Figure 14. Diagnostic diagrams based on mid-IR emission lines. Inverted triangles and squares denote sources optically classified as starbursts and AGN, respectively. Circles denote ULIRGs. Figure from Genzel et al. (1998; their Fig. 3).
Moving to shorter wavelengths, recent observations in the L-band from ground-based telescopes have provided interesting new ways to disentangle AGN and starburst activity: the 3.3 µm PAH emission feature is a starburst indicator (Tokunaga et al. 1991), AGN are characterized by an absorption feature at ~ 3.4 µm due to hydrocarbon dust grains (Pendleton et al. 1994), and the 3 - 4 µm continuum is much steeper in AGN-dominated sources. As examples, we plot in Figure 15 a starburst spectrum (NGC 253, Imanishi & Dudley 2000) and an AGN spectrum (IRAS 19254+7245, Risaliti et al. 2003c).
Figure 15. L-band spectrum of the starburst galaxy NGC 253 (from Imanishi & Dudley 2000; their Fig. 2j) and of the AGN-dominated ULIRG IRAS 19254+7245 (Risaliti et al. 2003c; their Fig. 1). The most evident features are the 3.3 µm PAH emission line in both spectra and the 3.4 µm absorption feature in IRAS 19254+7245. Shaded band in the spectrum of IRAS 19254+7245 indicates a wavelength interval with low atmospheric transmission.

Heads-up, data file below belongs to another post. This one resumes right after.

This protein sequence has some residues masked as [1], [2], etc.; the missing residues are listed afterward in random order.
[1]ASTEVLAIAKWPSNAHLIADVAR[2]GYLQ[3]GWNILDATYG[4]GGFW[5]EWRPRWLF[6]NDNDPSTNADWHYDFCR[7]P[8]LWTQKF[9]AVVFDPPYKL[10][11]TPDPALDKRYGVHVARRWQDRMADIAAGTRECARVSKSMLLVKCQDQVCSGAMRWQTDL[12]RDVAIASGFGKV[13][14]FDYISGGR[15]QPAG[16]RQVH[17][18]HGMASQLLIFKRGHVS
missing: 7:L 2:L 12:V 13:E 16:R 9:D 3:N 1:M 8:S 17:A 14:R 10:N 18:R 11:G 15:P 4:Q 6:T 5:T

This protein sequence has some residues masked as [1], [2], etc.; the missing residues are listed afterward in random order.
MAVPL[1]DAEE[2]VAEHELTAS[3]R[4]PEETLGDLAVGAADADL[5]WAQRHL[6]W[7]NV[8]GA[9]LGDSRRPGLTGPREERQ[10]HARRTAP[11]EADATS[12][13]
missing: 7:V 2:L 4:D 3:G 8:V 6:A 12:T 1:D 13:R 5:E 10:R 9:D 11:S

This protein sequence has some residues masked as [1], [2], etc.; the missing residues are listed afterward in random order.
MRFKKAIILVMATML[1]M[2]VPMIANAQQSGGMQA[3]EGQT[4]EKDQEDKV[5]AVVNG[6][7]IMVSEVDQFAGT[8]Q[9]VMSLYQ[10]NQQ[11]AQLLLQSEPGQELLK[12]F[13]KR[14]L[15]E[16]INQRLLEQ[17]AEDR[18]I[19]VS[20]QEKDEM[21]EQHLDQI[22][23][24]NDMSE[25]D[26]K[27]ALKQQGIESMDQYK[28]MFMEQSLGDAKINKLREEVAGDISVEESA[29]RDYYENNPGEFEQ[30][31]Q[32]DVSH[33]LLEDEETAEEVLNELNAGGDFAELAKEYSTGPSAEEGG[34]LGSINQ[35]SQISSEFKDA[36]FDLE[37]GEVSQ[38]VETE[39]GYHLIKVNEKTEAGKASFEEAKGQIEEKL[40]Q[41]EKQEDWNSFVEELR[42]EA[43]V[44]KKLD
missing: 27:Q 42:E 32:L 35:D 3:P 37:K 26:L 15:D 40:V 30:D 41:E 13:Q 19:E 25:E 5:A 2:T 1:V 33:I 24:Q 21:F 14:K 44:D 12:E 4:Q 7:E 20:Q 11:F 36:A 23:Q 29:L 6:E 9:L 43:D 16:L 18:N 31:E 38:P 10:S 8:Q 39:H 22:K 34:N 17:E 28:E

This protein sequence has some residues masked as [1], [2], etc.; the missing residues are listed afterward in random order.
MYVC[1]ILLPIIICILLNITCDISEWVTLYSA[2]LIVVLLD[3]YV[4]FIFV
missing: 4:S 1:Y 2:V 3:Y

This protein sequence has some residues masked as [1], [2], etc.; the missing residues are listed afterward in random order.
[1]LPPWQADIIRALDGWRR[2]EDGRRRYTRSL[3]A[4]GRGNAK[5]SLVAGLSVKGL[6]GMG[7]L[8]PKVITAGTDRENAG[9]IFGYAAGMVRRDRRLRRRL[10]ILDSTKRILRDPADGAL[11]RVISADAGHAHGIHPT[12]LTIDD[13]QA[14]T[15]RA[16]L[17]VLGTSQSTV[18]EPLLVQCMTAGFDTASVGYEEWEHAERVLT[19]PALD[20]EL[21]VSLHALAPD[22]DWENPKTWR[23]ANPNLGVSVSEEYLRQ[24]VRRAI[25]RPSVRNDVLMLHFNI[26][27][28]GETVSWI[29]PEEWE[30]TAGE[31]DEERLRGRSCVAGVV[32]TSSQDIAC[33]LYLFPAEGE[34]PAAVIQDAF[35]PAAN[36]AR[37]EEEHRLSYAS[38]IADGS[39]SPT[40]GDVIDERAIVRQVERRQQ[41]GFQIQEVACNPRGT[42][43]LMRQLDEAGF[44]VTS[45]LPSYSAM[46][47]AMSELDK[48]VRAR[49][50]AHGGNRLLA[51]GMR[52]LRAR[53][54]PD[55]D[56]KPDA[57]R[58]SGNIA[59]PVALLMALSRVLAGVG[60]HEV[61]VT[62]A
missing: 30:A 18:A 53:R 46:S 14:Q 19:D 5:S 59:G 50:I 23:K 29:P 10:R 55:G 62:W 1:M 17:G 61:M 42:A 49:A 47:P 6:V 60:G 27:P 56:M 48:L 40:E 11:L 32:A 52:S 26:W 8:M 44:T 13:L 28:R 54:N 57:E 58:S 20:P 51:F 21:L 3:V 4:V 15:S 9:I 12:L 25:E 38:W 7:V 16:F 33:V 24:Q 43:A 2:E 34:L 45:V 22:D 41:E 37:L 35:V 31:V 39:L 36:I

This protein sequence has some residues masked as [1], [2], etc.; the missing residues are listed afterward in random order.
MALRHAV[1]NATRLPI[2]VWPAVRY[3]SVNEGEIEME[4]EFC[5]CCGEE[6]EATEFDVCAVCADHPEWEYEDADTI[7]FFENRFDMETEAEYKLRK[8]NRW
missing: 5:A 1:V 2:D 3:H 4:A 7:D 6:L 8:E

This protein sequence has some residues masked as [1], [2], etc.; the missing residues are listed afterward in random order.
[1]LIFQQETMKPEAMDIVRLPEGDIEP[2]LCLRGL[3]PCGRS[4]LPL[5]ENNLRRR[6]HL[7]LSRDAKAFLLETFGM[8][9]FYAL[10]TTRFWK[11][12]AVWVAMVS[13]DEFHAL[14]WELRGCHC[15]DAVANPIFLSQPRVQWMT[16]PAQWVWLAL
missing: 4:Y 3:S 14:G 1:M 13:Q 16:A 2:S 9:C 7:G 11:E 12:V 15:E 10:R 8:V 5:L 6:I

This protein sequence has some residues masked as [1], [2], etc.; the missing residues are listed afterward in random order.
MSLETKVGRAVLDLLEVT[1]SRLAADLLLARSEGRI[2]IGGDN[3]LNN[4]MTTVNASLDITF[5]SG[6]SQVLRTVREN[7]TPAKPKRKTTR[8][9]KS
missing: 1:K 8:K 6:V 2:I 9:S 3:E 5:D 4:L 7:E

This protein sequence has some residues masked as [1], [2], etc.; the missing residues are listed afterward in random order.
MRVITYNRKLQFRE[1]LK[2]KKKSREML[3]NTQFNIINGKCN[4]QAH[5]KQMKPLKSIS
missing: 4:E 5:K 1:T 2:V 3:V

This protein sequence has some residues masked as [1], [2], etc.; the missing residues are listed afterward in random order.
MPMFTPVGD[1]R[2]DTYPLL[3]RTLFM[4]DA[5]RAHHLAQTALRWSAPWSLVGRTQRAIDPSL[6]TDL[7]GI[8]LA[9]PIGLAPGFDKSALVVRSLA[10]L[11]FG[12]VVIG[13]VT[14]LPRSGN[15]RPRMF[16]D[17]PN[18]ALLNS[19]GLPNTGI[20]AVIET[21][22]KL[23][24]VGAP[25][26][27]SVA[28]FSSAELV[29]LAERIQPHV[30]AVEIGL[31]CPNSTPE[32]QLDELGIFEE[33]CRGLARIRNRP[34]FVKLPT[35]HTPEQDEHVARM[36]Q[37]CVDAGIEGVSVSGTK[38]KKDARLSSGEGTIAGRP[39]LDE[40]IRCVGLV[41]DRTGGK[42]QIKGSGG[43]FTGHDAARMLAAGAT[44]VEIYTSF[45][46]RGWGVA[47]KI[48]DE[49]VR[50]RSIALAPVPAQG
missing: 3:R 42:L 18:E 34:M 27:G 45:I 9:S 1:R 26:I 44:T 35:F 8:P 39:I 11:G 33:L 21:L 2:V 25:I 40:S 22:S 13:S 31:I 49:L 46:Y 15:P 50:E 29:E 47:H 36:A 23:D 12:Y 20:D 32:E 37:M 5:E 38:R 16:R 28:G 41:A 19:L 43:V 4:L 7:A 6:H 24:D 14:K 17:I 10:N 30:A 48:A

Radio. High spatial resolution radio observations can provide useful indicators of AGN activity. Very Long Baseline Interferometry (VLBI) observations of ULIRGs (Lonsdale et al. 1993; Smith et al. 1998) showed that compact, high brightness temperature (well above starburst temperatures; Tb > 105 K) sources are preferentally found in objects classified optically as AGN. Physically, compact and high luminosity radio emission can only be explained by AGN activity, or by assuming the simultaneous presence of several extremely luminous radio supernovae in regions with a radius of less than 1 kpc, a highly unlikely event, even in the most intense starburst regions.
Recently, a radio VLA survey of the ULIRGs in the IRAS 1 Jy sample (Kim & Sanders 1998) showed that compact radio emission is present in most LINER classified ULIRGs, similar to that found in objects optically classified as AGN, and contrary to what is found in starburst galaxies (Nagar et al. 2003). This result is particularly interesting since it provides a method to estimate the AGN incidence in a class of objects - LINERs - for which optical spectroscopic criteria do not give clear indications (as shown in Fig. 13).